Fifth wheels are very similar in style to large camper trailers, but they attach to the tow vehicle differently. Rather than connecting to a bumper hitch, these trailers require a special hitch that sits in the bed of a heavy-duty pickup truck. These types of hitch systems can cost anywhere from $50 to over $1,000, but they provide much more stability when towing with less sway than bumper hitch trailers.
Fifth-wheel trailers can be super spacious though, with lengths up to about 40 feet. There is a raised forward section over the hitch attachment which provides an extra sleeping area. They can also have up to six slide-outs due to the massive length and no need for a driving cab.
Best Use: Fifth-wheel trailers are really only a good rental option if you already have a truck with a fifth-wheel hitch system. However, it’s unlikely that you would have a truck bed hitch system without already owning a fifth wheel, so they aren’t super practical for rentals. But, these are excellent options for long drives as they offer greater stability, but they can still be detached from the truck.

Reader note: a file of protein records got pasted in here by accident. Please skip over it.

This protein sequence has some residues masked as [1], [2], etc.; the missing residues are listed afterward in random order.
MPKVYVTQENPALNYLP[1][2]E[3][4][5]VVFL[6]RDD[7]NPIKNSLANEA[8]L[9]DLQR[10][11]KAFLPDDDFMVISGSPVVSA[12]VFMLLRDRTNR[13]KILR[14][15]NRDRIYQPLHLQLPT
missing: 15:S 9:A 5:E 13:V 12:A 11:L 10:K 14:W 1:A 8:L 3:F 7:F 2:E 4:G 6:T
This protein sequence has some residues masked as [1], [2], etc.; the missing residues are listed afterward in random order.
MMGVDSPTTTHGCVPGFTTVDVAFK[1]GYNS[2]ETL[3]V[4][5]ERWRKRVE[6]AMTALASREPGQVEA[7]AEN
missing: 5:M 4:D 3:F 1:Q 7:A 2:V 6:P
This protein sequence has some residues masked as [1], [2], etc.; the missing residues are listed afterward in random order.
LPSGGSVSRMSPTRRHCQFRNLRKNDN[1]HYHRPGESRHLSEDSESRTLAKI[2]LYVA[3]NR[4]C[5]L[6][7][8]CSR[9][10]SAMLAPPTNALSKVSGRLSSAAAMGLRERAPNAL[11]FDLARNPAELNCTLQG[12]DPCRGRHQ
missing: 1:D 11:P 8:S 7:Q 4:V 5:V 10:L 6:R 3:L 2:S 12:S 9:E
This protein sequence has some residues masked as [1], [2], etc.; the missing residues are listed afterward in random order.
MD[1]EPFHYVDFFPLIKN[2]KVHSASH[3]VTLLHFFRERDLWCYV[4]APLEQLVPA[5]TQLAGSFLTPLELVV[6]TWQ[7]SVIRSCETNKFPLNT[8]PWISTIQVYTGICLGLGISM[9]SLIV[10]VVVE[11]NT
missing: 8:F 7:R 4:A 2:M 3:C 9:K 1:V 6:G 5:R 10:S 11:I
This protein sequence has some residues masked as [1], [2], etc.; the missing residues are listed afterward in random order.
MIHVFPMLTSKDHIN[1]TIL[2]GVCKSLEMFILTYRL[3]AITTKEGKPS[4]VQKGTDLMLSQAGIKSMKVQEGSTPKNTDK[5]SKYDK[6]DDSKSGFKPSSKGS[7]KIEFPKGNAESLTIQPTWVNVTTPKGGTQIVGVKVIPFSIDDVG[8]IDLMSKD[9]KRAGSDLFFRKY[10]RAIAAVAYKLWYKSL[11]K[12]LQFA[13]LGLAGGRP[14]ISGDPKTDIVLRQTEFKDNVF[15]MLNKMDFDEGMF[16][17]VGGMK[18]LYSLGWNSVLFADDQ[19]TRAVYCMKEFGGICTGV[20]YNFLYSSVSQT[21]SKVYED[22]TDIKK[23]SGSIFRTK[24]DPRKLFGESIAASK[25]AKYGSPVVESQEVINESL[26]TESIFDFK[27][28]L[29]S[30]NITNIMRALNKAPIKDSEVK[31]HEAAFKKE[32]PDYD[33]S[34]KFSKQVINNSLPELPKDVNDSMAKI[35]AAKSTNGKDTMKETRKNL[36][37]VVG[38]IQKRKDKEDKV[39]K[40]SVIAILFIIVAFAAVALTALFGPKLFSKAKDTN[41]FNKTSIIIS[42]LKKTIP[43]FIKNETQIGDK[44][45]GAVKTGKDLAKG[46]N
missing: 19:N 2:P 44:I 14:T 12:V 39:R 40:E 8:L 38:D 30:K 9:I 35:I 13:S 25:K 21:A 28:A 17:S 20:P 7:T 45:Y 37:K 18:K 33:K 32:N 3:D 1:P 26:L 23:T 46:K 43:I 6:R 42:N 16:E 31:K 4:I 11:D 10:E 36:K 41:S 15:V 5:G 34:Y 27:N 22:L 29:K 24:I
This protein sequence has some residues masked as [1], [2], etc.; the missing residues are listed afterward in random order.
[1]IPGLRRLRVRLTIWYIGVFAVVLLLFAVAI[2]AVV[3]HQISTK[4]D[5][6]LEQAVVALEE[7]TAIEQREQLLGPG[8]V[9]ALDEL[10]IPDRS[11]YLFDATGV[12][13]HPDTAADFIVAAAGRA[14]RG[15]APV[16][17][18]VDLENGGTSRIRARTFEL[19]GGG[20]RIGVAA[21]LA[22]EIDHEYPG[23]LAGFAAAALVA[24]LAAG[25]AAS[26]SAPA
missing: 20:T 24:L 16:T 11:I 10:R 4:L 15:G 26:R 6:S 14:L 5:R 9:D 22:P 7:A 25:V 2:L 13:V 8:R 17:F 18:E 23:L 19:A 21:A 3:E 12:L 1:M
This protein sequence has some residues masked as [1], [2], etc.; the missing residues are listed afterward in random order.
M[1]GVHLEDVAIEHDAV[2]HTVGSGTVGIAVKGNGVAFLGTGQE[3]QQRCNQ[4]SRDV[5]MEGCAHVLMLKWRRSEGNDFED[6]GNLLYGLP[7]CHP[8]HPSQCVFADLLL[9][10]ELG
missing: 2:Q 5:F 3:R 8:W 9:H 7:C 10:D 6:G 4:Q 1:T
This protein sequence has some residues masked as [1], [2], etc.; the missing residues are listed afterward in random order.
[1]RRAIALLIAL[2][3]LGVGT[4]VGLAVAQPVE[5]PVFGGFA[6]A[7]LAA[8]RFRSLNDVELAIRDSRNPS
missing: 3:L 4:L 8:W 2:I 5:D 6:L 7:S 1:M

Pop-up campers fold down to small, low-profile boxes that are lightweight and easy to tow. Then deploy to be double or even triple the size when you are parked. These campers used to be basically glorified tents. Newer models have all kinds of amenities inside, like stoves, running water, and wet bathrooms.
The only downside is that you have to stow everything and pack up the camper each time you want to move it. However, they are affordable to rent and a definite step up from tent camping. Plus they can be towed by smaller vehicles.
Best Use: Pop-up campers are an inexpensive entry point into RV rentals. They are perfect for casual car camping as an upgrade from sleeping in a tent, which can be uncomfortable on rocky or uneven ground.
Toy haulers are trailers that are designed with large garage spaces in the back that can hold equipment like motorcycles, kayaks, dirt bikes, golf carts, four-wheelers, or any other large items that you want to bring with you on vacation. These are often fifth-wheel trailers since they are large and heavy, and they feature heavy-duty rear doors that fold down into a ramp to load gear. Toy haulers often still feature slide-outs in the front living portion of the trailer and have many of the same amenities you would find in any other fifth wheel.
Best Use: These trailers are excellent for heading to destinations or events where you’ll want to use large outdoor equipment because they combine the comfort of a luxury RV with the convenience and safety of hauling your gear inside the trailer. If you are headed to a motorcycle rally, a four-wheeling destination, or on a golfing tour, a toy hauler is a perfect solution.
Now that you have a better understanding of the different types of RVs, it will be easier for you to narrow down an RV for your next adventure.
Tell me … what adventure are you planning and which type of RV do you think will work best?